Mike: Yeah, they're getting very human-like. Yesterday in the private Local U forum, there was a question about a car repair that was having problems with Google showing negative snippets in the knowledge panel, and how do you get Google to show something else. I think there, for example, clearly Google's going to do what Google does, in terms of their algorithm. But I think that the business needs to look at their business processes to understand why they're having negative reviews. Car repair business is totally obvious. But in that situation, what I recommended was he needs to put in place a feedback mechanism with the real clients in the real world in real time, so that he knows whether or not he's done a good job. If he hasn't, then those people come to him and feel motivated to come to him. Whether it means posting the owner's cell phone number right above the counter and saying, "Have a complaint? Text the owner," or whether it means using some automated system like GetFiveStars, whatever, it means that as an SEO, you can't fix it after the fact as easily as you could hopefully put in place systems before the fact that would prevent it from happening in Google, but also help the business grow and become better. I think agencies need to be thinking about moving in that more holistic direction of helping them be better, both better marketers and better businesses.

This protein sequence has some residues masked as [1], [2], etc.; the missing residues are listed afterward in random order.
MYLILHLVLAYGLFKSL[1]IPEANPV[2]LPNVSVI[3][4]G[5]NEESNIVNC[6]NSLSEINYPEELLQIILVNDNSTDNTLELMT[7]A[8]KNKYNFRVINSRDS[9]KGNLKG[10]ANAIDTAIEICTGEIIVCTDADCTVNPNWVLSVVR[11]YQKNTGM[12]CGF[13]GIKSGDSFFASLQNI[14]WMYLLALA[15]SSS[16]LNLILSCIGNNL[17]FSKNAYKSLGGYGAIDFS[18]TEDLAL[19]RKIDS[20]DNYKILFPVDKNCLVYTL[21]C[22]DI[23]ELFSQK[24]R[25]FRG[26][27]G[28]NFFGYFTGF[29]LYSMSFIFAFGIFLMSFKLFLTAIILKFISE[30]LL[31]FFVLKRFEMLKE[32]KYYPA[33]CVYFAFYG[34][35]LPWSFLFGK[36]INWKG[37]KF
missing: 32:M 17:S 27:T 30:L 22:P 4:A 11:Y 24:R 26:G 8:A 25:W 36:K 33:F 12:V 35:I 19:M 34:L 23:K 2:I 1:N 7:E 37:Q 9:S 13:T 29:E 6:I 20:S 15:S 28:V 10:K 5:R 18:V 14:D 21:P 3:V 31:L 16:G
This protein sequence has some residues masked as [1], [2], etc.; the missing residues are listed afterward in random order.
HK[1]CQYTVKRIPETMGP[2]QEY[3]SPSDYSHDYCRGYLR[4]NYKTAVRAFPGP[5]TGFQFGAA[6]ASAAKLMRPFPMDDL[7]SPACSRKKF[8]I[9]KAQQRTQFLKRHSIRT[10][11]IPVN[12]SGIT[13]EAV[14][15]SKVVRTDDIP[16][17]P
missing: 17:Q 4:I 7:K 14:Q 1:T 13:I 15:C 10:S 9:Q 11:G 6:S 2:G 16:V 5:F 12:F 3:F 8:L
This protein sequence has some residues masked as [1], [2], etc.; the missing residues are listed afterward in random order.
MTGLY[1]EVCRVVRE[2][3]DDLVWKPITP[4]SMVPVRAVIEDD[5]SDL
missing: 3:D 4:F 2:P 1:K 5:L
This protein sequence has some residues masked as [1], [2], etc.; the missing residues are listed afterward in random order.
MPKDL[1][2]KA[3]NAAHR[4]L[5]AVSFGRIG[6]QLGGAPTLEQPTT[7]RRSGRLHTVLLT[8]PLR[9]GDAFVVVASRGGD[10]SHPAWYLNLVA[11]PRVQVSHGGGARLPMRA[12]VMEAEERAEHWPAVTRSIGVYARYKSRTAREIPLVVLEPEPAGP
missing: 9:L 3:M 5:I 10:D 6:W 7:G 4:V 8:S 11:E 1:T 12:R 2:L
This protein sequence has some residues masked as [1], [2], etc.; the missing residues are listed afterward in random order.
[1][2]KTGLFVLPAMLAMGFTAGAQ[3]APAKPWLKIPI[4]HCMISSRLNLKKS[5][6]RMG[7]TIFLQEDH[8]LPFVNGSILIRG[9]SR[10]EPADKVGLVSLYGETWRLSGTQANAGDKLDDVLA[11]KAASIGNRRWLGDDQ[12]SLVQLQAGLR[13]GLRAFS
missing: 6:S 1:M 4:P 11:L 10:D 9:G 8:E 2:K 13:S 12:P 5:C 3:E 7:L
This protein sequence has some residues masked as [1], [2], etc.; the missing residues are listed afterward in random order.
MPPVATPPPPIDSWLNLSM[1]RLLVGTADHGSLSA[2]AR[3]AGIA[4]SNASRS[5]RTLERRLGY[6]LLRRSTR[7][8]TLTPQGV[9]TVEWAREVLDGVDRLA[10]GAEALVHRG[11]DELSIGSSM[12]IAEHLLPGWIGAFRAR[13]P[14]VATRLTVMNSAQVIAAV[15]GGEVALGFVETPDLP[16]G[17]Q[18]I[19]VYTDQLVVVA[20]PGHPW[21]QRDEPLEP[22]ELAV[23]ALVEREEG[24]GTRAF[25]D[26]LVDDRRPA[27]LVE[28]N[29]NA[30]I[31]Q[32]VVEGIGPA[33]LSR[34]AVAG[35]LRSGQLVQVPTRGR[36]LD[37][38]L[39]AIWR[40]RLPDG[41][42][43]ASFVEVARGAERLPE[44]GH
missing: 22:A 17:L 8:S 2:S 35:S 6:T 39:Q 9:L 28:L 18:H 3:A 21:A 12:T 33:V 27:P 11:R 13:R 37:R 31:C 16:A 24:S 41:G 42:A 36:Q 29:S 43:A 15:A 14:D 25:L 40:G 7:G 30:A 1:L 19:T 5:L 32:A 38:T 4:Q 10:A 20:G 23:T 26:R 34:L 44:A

Mary: I wholeheartedly agree. I think that with the two aspects that are really important for -- two of the aspects that are really important for local, this reputation management, continually improving your reputation online and offline --

Mike: As Phil Rozek calls it, reputation development.

Mary: -- right, okay, reputation development. I like that term. And also, with local links, if you don't have a business that buys into this, and is willing to participate and help you, listen to you, and allow you to coach them and actually do what they need to do on their end, you're just about doomed. I have gotten to the point where I'm not taking on any clients who are not willing to work to help themselves anymore.

Mike: There you have it. Well, with that I think this is a wrap for Last Week in Local, Deep Dive. Thanks for your time. Thanks for watching. We'll see you next week. One of these weeks David'll be back from vacation.